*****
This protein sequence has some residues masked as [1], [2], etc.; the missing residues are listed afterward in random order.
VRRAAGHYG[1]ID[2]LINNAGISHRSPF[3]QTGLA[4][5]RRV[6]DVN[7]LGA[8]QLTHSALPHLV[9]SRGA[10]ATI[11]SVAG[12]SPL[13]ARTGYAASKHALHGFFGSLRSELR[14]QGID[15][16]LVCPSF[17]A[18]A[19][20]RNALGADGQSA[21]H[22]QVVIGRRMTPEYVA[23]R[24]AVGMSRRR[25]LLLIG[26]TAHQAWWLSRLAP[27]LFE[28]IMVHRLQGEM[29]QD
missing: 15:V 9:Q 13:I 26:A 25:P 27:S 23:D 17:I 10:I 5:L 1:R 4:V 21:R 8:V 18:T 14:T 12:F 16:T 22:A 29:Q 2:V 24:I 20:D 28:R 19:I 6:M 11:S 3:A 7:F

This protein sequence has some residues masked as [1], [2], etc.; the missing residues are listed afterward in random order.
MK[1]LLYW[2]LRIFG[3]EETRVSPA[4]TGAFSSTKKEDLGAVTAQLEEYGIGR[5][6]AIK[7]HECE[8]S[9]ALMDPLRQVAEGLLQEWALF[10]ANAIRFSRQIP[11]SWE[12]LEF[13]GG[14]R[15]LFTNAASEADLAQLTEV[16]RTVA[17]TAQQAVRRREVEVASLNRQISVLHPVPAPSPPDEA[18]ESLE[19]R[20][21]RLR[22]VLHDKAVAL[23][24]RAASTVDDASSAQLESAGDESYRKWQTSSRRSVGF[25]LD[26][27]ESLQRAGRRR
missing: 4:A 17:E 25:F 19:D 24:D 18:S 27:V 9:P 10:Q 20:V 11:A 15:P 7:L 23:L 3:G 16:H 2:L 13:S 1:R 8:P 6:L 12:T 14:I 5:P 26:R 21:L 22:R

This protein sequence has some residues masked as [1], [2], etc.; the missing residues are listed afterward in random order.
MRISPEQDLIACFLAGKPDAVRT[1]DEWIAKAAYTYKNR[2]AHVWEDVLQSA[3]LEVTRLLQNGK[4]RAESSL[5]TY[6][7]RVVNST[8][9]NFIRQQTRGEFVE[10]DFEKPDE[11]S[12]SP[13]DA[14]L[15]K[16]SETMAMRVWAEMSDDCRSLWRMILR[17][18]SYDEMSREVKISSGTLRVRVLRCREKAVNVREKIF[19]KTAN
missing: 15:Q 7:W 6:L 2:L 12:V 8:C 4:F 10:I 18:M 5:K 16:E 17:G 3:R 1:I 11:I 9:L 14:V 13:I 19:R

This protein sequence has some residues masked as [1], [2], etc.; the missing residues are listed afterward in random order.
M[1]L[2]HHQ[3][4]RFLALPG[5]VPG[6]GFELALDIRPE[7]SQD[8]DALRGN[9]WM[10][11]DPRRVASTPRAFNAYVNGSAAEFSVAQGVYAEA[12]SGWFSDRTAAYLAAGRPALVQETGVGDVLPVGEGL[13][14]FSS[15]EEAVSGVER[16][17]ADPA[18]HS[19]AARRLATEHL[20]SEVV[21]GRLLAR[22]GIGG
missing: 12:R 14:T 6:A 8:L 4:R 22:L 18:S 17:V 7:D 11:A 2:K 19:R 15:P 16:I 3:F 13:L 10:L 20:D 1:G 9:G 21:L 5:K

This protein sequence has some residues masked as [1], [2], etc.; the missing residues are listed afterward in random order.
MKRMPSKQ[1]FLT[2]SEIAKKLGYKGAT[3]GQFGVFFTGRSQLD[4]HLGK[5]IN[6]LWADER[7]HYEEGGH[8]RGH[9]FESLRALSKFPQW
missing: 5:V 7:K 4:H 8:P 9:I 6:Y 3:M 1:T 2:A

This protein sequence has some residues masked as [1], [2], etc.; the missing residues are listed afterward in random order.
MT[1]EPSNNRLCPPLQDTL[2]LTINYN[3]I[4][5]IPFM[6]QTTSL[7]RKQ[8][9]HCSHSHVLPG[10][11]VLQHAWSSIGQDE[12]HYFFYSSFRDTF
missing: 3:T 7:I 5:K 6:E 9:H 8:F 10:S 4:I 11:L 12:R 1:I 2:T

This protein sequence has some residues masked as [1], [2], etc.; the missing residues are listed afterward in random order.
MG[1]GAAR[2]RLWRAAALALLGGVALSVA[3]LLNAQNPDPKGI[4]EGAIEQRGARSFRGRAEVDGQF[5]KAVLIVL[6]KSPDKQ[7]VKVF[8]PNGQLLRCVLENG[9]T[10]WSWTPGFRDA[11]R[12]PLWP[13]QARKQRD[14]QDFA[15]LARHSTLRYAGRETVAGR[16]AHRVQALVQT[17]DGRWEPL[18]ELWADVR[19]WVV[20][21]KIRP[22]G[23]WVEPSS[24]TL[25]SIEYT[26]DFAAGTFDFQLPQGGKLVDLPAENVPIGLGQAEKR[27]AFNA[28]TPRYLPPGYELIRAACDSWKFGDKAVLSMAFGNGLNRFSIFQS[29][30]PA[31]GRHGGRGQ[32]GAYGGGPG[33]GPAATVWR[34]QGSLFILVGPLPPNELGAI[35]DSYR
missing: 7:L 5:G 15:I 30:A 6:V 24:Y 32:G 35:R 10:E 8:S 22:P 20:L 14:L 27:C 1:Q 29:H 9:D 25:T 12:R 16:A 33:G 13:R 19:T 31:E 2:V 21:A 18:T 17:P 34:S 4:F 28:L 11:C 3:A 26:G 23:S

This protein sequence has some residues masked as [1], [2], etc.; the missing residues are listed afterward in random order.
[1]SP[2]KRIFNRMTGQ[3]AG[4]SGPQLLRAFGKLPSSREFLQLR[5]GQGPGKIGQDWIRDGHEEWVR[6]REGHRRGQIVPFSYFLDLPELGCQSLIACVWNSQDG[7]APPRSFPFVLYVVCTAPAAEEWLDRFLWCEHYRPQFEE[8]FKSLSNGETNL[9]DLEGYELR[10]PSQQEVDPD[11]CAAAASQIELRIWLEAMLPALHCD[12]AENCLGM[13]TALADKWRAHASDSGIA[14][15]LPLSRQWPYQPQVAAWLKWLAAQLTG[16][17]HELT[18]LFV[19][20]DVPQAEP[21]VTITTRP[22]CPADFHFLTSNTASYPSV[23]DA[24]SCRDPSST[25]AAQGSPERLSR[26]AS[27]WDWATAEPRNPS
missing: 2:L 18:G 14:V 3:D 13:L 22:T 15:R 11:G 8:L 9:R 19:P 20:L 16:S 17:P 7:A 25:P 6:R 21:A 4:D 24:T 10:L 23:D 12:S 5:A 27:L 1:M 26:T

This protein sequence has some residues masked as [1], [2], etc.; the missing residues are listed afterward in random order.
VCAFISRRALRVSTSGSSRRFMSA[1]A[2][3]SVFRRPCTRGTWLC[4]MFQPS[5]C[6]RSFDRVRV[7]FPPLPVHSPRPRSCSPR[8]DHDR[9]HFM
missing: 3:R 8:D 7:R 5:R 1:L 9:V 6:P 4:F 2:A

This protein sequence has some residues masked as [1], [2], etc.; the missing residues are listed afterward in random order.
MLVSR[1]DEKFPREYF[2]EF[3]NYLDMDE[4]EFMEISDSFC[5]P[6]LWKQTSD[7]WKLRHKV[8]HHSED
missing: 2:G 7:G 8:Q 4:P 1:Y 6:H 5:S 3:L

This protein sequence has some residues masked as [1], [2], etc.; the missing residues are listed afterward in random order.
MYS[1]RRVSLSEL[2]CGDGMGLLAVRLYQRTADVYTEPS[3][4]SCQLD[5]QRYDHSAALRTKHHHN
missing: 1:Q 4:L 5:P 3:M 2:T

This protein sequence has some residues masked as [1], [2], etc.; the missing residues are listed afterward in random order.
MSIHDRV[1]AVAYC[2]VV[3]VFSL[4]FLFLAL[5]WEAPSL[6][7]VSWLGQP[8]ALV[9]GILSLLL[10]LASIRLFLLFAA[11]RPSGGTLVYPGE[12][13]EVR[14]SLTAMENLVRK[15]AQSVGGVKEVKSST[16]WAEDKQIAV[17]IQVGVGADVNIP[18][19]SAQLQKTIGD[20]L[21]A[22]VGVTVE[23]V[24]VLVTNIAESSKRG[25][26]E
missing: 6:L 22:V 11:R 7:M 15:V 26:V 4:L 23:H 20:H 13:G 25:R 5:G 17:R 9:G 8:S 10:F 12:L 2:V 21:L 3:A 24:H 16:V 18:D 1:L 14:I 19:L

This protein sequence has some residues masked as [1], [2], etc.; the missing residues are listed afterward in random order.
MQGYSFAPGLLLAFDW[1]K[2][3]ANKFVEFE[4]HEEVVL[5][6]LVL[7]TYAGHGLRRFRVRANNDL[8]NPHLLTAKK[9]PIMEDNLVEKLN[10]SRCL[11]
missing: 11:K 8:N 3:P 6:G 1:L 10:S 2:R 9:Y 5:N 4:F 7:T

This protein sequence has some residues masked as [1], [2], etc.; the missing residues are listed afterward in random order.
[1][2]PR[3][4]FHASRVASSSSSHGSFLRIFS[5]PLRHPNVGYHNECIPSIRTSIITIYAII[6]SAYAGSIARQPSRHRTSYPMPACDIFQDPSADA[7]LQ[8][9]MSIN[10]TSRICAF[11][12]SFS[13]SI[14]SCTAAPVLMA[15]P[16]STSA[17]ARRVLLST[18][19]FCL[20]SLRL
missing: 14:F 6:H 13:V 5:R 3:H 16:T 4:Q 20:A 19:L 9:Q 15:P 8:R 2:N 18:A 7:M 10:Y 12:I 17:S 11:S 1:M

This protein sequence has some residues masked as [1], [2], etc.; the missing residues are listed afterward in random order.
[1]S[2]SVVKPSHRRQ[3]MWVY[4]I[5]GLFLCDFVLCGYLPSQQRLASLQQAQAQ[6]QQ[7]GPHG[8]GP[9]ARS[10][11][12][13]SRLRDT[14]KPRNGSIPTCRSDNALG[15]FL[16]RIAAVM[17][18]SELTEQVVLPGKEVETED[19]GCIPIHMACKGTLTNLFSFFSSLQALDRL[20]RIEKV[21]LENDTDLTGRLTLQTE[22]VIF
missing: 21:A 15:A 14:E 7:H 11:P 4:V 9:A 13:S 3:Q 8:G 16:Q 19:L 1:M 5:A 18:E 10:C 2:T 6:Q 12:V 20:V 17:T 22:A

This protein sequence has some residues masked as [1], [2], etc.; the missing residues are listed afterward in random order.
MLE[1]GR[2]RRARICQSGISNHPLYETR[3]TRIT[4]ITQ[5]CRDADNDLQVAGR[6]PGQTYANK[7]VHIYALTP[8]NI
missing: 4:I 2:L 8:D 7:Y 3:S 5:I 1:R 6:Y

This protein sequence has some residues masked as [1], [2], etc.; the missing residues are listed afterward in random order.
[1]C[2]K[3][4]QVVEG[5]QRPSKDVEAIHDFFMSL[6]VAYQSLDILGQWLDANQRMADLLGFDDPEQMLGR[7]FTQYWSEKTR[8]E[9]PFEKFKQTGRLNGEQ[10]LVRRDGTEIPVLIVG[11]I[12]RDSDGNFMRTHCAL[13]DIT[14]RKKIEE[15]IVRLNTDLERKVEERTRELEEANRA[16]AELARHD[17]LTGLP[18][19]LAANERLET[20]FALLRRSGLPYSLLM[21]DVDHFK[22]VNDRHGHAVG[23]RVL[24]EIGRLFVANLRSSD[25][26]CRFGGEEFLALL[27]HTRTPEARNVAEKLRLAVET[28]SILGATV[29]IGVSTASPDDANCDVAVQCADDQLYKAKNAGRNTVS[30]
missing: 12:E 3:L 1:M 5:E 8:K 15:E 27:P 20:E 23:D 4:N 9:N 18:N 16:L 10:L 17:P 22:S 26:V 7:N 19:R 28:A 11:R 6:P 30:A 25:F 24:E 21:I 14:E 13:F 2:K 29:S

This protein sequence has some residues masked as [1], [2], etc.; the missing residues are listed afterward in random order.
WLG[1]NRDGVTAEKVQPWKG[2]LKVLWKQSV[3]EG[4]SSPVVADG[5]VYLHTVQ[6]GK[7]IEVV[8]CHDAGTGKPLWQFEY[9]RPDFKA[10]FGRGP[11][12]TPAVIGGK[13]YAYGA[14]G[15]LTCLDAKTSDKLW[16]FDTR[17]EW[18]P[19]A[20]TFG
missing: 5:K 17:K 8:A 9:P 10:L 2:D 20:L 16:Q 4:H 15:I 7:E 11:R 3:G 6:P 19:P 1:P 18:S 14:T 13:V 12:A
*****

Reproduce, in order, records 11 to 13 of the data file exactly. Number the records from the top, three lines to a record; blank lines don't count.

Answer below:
This protein sequence has some residues masked as [1], [2], etc.; the missing residues are listed afterward in random order.
MYS[1]RRVSLSEL[2]CGDGMGLLAVRLYQRTADVYTEPS[3][4]SCQLD[5]QRYDHSAALRTKHHHN
missing: 1:Q 4:L 5:P 3:M 2:T

This protein sequence has some residues masked as [1], [2], etc.; the missing residues are listed afterward in random order.
MSIHDRV[1]AVAYC[2]VV[3]VFSL[4]FLFLAL[5]WEAPSL[6][7]VSWLGQP[8]ALV[9]GILSLLL[10]LASIRLFLLFAA[11]RPSGGTLVYPGE[12][13]EVR[14]SLTAMENLVRK[15]AQSVGGVKEVKSST[16]WAEDKQIAV[17]IQVGVGADVNIP[18][19]SAQLQKTIGD[20]L[21]A[22]VGVTVE[23]V[24]VLVTNIAESSKRG[25][26]E
missing: 6:L 22:V 11:R 7:M 15:V 26:V 4:L 23:H 20:H 13:G 25:R 5:G 17:R 9:G 8:S 10:F 12:L 2:V 21:L 3:A 24:H 16:V 18:D 1:L 14:I 19:L

This protein sequence has some residues masked as [1], [2], etc.; the missing residues are listed afterward in random order.
MQGYSFAPGLLLAFDW[1]K[2][3]ANKFVEFE[4]HEEVVL[5][6]LVL[7]TYAGHGLRRFRVRANNDL[8]NPHLLTAKK[9]PIMEDNLVEKLN[10]SRCL[11]
missing: 11:K 8:N 3:P 6:G 1:L 10:S 2:R 9:Y 5:N 4:F 7:T